High school graduates this year fared no better on the SAT college admission test than their predecessors in 2013, a stagnant result that exam overseers said should sound an alarm for the nation to get more students on track for college.

The average SAT score for the Class of 2014 was 1497, the College Board reported Tuesday, down a point from the year before. A perfect score, combining results for critical reading, math and writing, is 2400.

Also stagnant was the share of students who reached a combined score of 1550, which the New York-based organization considers a standard for college and career readiness: Forty-three percent of those who took the SAT scored at or above that mark.

“For a long time, institutions like ours have been reporting that too many students aren’t ready for college,” David Coleman, president and chief executive of the College Board, told reporters. “It’s time to do something about it.”

Tuesday’s report comes seven months after the College Board announced plans to revise the SAT, with less emphasis on fancy vocabulary and more on in-depth analysis of documents. In March 2016, the test will return to a perfect score that earlier generations will recognize: 1600. The changes will affect students who are now high school sophomores.

A revised version of the PSAT/NMSQT test, often taken before the SAT, is due for October 2015. The College Board wants to use those tests, as well as its Advanced Placement program, to spark a crusade for wider college access.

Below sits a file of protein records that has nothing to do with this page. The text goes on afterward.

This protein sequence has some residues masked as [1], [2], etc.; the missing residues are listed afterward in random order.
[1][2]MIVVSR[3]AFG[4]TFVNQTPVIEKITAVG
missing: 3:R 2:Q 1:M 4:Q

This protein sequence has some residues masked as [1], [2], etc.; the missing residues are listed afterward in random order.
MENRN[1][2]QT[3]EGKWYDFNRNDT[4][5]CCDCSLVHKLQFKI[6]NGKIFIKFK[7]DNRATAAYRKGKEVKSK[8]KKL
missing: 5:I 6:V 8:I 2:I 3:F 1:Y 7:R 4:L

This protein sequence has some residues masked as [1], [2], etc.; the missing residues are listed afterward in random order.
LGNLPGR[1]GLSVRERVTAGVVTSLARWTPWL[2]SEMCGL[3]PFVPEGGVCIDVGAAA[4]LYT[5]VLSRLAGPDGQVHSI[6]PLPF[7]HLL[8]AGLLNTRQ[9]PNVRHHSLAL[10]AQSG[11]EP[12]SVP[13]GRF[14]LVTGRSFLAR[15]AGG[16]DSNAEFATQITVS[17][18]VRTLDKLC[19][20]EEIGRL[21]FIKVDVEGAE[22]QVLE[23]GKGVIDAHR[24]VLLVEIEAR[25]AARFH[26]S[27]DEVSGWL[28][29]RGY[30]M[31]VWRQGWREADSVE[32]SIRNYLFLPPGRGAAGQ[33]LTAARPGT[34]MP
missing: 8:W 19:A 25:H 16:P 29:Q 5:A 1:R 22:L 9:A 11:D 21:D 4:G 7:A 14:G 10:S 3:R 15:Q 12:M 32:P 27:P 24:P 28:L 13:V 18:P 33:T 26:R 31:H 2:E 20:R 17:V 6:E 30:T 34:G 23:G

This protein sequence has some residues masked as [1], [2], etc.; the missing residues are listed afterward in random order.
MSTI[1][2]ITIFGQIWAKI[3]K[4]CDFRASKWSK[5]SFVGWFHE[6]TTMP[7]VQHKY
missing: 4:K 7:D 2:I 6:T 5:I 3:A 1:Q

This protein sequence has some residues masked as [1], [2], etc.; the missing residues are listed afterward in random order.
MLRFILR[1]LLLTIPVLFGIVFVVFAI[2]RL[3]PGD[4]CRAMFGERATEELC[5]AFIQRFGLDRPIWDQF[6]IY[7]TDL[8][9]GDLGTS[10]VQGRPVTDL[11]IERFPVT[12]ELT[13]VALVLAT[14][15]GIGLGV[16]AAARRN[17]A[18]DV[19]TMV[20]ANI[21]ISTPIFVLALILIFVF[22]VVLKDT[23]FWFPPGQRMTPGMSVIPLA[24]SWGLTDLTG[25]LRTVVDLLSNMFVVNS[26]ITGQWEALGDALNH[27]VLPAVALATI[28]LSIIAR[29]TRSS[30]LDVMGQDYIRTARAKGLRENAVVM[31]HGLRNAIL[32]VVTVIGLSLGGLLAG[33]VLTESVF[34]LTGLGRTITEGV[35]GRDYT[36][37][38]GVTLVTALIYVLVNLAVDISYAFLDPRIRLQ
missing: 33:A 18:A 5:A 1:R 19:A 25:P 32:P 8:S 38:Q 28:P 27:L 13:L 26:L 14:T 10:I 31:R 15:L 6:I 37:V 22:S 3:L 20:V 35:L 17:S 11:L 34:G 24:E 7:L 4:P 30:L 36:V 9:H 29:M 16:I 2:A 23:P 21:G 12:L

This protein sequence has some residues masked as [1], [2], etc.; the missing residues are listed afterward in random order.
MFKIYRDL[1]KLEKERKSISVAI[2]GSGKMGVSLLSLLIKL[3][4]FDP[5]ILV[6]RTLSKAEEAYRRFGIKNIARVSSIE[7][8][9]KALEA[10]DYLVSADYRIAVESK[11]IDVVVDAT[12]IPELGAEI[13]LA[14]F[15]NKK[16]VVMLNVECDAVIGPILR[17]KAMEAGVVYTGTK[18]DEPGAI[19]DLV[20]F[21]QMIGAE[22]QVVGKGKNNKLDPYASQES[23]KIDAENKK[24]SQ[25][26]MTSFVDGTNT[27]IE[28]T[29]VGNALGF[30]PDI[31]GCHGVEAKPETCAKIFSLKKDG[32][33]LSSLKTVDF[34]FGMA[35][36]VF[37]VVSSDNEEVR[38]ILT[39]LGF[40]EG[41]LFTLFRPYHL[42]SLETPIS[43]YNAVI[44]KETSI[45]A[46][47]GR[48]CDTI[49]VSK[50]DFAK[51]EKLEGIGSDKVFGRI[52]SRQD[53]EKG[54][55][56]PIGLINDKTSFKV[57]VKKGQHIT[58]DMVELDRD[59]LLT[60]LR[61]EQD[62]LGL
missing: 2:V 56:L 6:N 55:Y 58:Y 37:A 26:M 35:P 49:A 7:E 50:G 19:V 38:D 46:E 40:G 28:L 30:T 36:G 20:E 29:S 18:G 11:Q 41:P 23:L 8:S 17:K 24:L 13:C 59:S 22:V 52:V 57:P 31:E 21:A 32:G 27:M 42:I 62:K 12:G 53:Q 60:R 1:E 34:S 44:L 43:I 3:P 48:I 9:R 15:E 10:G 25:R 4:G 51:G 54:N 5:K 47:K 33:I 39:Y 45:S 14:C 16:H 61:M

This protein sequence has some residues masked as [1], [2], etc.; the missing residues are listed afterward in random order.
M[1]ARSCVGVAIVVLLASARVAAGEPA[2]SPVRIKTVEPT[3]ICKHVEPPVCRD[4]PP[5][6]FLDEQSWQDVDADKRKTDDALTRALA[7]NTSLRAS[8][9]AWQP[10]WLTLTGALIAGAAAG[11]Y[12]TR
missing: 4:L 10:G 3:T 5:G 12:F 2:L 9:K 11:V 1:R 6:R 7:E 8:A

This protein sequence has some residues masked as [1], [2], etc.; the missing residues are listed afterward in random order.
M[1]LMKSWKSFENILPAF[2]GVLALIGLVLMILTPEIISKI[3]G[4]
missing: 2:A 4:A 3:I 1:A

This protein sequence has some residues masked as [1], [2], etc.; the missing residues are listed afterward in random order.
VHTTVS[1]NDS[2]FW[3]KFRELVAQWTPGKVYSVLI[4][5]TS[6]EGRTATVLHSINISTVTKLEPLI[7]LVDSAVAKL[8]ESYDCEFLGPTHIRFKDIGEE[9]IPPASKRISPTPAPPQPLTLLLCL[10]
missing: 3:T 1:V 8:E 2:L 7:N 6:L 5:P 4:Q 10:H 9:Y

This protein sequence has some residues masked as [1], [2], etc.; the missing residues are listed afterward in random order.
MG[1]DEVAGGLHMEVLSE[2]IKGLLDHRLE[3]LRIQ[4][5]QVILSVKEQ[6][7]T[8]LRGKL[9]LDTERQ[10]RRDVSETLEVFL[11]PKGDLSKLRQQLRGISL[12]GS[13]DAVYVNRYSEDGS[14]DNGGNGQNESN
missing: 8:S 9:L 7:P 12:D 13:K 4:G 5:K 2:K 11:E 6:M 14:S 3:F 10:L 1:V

The majority of selective colleges use admission test scores to screen applicants, but a growing number do not. The SAT also has fallen to second in its market, with the Iowa-based ACT in recent years surpassing the SAT as the nation’s most widely used admission test. Both of those trends complicate the College Board’s challenge.

The College Board reported that 1.67 million students in the Class of 2014 took the SAT, up slightly from 1.66 million the year before. Those figures appear to include tens of thousands of international students.

In August, the organization that oversees the ACT reported that more than 1.84 million U.S. students in the Class of 2014 took that test. That was up nearly 3 percent from the year before.

The ACT’s edge is fueled in part by contracts with more than a dozen states to offer statewide testing to all 11th-grade students in public high schools. The SAT offers a similar program in Maine, Idaho, Delaware and the District of Columbia.

In the District, 4,832 students in the Class of 2014 took the SAT, up 21 percent. Their average score on the test was 1309 out of 2400, a drop of 91 points from 2013. Changes in participation rates often influence the exam’s scores.

In Virginia, SAT participation fell 1 percent, while the average score rose two points to 1530. In Maryland, SAT participation rose 3 percent, while the average score fell 15 points to 1468. The SAT is more widely used in those two states and the District than the ACT.

A Washington Post analysis of data from the Class of 2014 found that ACT usage rose in 36 states while SAT usage was up in 14 states and the District.

Asked about ACT’s lead in several states, Coleman told reporters: “It’s not that helpful to spread an exam broadly unless it changes the results. I might turn your question around and say we should ask others in our field, ‘If you’ve been doing this work so long in the way you have — how come we’re not seeing better and changing results?’ ”